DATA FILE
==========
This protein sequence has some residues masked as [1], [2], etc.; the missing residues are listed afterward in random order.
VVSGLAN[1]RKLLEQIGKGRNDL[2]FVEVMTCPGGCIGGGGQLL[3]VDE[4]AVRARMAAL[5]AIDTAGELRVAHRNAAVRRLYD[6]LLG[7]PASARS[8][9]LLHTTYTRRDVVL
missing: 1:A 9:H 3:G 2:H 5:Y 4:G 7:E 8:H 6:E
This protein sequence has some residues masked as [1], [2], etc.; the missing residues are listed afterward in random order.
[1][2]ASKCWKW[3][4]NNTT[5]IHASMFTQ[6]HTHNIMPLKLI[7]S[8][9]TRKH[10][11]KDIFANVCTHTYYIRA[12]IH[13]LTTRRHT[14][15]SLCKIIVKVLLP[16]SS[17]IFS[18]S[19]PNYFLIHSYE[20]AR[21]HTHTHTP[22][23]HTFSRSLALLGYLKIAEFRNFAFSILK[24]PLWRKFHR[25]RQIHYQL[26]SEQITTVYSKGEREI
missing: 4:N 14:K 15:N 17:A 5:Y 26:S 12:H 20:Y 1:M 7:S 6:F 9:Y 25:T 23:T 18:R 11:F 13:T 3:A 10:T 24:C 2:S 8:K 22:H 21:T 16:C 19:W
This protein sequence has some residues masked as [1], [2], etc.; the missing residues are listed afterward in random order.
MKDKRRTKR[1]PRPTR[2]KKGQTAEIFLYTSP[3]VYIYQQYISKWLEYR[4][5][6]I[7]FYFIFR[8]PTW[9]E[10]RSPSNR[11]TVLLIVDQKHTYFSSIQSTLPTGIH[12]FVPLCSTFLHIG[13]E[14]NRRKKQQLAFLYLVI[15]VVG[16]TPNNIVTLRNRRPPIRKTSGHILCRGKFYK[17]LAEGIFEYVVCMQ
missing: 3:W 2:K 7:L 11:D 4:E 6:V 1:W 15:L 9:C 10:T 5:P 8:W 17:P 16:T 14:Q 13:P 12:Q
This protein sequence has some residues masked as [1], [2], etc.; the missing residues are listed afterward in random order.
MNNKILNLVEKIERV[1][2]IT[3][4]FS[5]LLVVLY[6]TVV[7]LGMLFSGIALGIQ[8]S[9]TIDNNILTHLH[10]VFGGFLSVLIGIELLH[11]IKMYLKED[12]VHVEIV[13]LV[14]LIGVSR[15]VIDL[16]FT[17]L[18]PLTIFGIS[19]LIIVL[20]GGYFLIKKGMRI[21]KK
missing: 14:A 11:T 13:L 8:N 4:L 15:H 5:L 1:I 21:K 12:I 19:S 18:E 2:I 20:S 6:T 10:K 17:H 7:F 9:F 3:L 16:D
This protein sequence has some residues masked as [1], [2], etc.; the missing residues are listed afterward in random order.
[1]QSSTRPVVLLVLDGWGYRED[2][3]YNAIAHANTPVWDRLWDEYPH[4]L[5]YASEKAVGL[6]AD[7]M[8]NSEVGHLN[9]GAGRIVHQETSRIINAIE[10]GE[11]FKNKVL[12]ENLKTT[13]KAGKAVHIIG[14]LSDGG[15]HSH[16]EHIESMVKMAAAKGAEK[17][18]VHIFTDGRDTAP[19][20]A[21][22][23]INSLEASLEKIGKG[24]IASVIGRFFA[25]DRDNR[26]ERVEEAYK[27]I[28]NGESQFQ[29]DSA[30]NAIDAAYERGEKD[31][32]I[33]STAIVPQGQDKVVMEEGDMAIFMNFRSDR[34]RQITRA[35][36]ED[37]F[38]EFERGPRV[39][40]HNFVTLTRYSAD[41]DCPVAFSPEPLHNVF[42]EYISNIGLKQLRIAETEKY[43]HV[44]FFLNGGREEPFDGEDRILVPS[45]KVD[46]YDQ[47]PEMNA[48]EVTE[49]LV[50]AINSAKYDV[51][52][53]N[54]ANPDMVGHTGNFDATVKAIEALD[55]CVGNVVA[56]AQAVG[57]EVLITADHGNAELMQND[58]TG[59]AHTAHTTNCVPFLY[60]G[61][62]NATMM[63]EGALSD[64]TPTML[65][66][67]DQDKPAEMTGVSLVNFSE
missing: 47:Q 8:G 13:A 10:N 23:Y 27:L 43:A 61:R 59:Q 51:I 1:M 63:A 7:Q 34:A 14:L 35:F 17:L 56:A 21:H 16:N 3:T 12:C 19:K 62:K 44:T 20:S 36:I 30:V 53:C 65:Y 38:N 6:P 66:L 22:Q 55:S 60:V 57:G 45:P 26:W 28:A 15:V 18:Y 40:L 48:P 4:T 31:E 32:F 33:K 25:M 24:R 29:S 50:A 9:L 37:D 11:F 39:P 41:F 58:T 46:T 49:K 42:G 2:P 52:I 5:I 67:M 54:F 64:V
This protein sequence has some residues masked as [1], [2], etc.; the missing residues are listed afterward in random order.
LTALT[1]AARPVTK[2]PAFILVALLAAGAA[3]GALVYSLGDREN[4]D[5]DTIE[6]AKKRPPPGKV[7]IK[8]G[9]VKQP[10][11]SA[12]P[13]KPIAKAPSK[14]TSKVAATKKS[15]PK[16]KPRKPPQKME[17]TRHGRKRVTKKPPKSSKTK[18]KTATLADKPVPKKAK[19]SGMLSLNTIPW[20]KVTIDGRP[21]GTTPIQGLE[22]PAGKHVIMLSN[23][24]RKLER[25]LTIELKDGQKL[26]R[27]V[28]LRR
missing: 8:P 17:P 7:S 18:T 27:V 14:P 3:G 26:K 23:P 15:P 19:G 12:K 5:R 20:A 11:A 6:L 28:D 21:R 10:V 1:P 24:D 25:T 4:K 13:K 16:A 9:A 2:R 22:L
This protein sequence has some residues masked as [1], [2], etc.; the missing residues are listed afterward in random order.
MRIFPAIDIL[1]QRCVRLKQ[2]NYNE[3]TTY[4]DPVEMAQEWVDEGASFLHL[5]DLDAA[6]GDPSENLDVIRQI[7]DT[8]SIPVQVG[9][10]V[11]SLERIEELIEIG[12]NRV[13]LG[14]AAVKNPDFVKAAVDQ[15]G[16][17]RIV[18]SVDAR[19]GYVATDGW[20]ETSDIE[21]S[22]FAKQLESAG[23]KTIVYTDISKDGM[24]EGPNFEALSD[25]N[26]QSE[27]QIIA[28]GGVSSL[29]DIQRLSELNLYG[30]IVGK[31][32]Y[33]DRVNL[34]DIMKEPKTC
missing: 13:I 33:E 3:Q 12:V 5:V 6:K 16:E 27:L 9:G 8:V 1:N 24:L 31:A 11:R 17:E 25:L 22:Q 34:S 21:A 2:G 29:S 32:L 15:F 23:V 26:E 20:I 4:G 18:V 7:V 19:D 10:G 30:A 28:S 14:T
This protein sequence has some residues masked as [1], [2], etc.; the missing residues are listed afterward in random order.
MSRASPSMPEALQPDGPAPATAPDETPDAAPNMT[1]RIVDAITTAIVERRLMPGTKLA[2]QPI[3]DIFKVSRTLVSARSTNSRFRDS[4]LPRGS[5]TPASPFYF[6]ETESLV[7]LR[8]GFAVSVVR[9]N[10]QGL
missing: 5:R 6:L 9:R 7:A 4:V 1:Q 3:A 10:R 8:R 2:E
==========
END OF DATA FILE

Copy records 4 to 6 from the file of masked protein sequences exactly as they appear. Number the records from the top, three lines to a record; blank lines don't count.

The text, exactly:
This protein sequence has some residues masked as [1], [2], etc.; the missing residues are listed afterward in random order.
MNNKILNLVEKIERV[1][2]IT[3][4]FS[5]LLVVLY[6]TVV[7]LGMLFSGIALGIQ[8]S[9]TIDNNILTHLH[10]VFGGFLSVLIGIELLH[11]IKMYLKED[12]VHVEIV[13]LV[14]LIGVSR[15]VIDL[16]FT[17]L[18]PLTIFGIS[19]LIIVL[20]GGYFLIKKGMRI[21]KK
missing: 14:A 11:T 13:L 8:N 4:L 15:H 5:L 1:I 21:K 12:I 19:S 18:E 2:I 20:S 6:T 10:K 17:H 7:F 9:F 3:L 16:D
This protein sequence has some residues masked as [1], [2], etc.; the missing residues are listed afterward in random order.
[1]QSSTRPVVLLVLDGWGYRED[2][3]YNAIAHANTPVWDRLWDEYPH[4]L[5]YASEKAVGL[6]AD[7]M[8]NSEVGHLN[9]GAGRIVHQETSRIINAIE[10]GE[11]FKNKVL[12]ENLKTT[13]KAGKAVHIIG[14]LSDGG[15]HSH[16]EHIESMVKMAAAKGAEK[17][18]VHIFTDGRDTAP[19][20]A[21][22][23]INSLEASLEKIGKG[24]IASVIGRFFA[25]DRDNR[26]ERVEEAYK[27]I[28]NGESQFQ[29]DSA[30]NAIDAAYERGEKD[31][32]I[33]STAIVPQGQDKVVMEEGDMAIFMNFRSDR[34]RQITRA[35][36]ED[37]F[38]EFERGPRV[39][40]HNFVTLTRYSAD[41]DCPVAFSPEPLHNVF[42]EYISNIGLKQLRIAETEKY[43]HV[44]FFLNGGREEPFDGEDRILVPS[45]KVD[46]YDQ[47]PEMNA[48]EVTE[49]LV[50]AINSAKYDV[51][52][53]N[54]ANPDMVGHTGNFDATVKAIEALD[55]CVGNVVA[56]AQAVG[57]EVLITADHGNAELMQND[58]TG[59]AHTAHTTNCVPFLY[60]G[61][62]NATMM[63]EGALSD[64]TPTML[65][66][67]DQDKPAEMTGVSLVNFSE
missing: 47:Q 8:G 13:A 10:N 23:Y 27:L 43:A 61:R 59:Q 51:I 1:M 63:A 7:Q 34:A 14:L 35:F 17:L 56:A 21:H 16:N 3:T 12:C 19:K 62:K 44:T 20:S 36:I 30:V 53:C 65:Y 38:N 6:P 66:L 22:Q 55:S 60:V 57:G 45:P 26:W 28:A 15:V 18:Y 40:L 48:P 4:T 31:E 32:F 33:K 25:M 24:R 29:S 50:A 9:L 37:D 11:F 39:P 41:F 58:T 46:T 49:K 42:G 2:P 52:I 5:I 67:M 54:F 64:V
This protein sequence has some residues masked as [1], [2], etc.; the missing residues are listed afterward in random order.
LTALT[1]AARPVTK[2]PAFILVALLAAGAA[3]GALVYSLGDREN[4]D[5]DTIE[6]AKKRPPPGKV[7]IK[8]G[9]VKQP[10][11]SA[12]P[13]KPIAKAPSK[14]TSKVAATKKS[15]PK[16]KPRKPPQKME[17]TRHGRKRVTKKPPKSSKTK[18]KTATLADKPVPKKAK[19]SGMLSLNTIPW[20]KVTIDGRP[21]GTTPIQGLE[22]PAGKHVIMLSN[23][24]RKLER[25]LTIELKDGQKL[26]R[27]V[28]LRR
missing: 8:P 17:P 7:S 18:T 27:V 14:P 3:G 26:K 23:P 15:P 19:G 12:K 5:R 20:A 11:A 6:L 28:D 21:R 10:V 1:P 24:D 25:T 4:K 13:K 16:A 9:A 2:R 22:L